David Kirkpatrick

August 6, 2009

Sotomayor seated

Filed under: Politics — Tags: , , , , , — David Kirkpatrick @ 2:28 pm

No surprise there. The Senate vote ended up 68-31.

Congrats to the first Puerto Rican, and Hispanic, on the Supreme Court.

June 18, 2009

Supreme Court fails DNA testing case

Filed under: et.al. — Tags: , , , , — David Kirkpatrick @ 1:50 pm

In a 5-4 decision (take a guess at the line-up on both sides of that vote), the Supreme Court ruled convicted prisoners do not have the right to DNA testing to attempt to prove their innocence. The majority cited the fact 46 states already allow for DNA testing post-conviction as reason that ability should remain with the states.

If these contentious 5-4 ruling keep happening with the same five siding for the power of statism and corporate interests over individual liberty I’m guessing the Roberts court will be seen as phenomenally regressive.

Many of the current court’s decisions run against popular sentiment and even against the stated judicial views of those deciding in the majority. There is a very real sense of situational justice at play, and that is not the role of the Supreme Court.

From the link:

Justice John Paul Stevens wrote a dissent expressing his dismay that the majority had chosen to approve of Alaska’s denial of the evidence sought by the defendant. “The DNA test Osborne seeks is a simple one, its cost modest, and its results uniquely precise,” Justice Stevens said.

Since 1992, 238 people in the United States, some who were sitting on death row, have been exonerated of crimes through DNA testing. In many of those cases, the DNA testing used to clear them was not available at the time of the crime.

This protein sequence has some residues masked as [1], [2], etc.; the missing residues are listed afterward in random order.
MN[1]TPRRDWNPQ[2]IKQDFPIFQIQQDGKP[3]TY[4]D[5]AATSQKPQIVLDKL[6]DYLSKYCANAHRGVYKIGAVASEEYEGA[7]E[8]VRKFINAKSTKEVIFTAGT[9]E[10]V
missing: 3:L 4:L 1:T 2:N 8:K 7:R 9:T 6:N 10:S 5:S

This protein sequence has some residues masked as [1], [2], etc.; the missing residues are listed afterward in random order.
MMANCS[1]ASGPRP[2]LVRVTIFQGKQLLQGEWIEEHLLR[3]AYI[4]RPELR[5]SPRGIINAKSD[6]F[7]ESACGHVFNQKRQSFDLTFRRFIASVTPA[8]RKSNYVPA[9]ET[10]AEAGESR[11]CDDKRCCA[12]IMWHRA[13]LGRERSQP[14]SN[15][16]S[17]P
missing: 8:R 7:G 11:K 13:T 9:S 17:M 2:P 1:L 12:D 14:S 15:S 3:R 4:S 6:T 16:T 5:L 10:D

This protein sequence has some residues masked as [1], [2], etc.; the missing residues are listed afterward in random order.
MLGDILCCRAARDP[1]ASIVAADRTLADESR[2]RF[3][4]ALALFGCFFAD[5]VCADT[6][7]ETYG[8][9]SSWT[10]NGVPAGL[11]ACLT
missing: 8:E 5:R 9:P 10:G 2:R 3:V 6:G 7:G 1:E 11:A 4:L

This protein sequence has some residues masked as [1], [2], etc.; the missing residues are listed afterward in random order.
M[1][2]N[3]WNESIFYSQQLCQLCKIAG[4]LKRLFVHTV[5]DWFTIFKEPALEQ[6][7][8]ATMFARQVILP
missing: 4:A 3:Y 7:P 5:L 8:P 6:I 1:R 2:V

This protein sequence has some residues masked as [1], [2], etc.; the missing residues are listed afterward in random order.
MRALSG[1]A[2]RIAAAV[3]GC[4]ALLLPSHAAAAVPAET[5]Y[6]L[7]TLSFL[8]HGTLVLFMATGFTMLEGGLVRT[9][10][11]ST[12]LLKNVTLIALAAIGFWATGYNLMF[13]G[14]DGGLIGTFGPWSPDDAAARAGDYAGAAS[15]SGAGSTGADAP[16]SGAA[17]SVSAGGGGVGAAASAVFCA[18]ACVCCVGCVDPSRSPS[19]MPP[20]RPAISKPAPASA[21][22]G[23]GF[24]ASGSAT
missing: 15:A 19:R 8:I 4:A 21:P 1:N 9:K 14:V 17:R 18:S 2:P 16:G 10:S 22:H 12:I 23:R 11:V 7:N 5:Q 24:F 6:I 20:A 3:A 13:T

But several aspects of the Osborne case did not make the defendant a sympathetic one, so perhaps his case was not the ideal vehicle for those hoping that the nation’s highest court would find a constitutional right to “post-conviction” DNA testing — that is, after the normal appeals have been exhausted.

Here’s Reason mag’s Radley Balko on the case:

Representing the convicted man, the Innocence Project argued that a right to access a simple test that could establish actual innocence would be covered by the Constitution’s due process clause.

I wrote about the case, District Attorney’s Office for the Third Judicial District v. Osborne, for The Daily Beast last March.

Update: via @radleybalko, head below the fold for the Innocence Project’s reaction. (more…)

January 24, 2008

Afghani justice

Filed under: et.al., Politics — Tags: , , , , — David Kirkpatrick @ 4:18 pm

Here’s a post from Jacob Sullum over at Reason mag’s Hit and Run on a blasphemy case in Afghanistan. In no way can this action from Afghan officials be considered part of the enlightened, modern world.

From the article:

An Afghan court has sentenced Sayed Parwiz Kambakhsh, a 23-year-old journalism student, to death for downloading and distributing an article critical of Muhammad’s views on women’s rights. Disturbing as that news is for anyone who thought the U.S. had freed Afghanistan from the oppressive rule of brutal theocrats, the reaction of Kambakhsh’s defenders is in some ways even more troubling ( )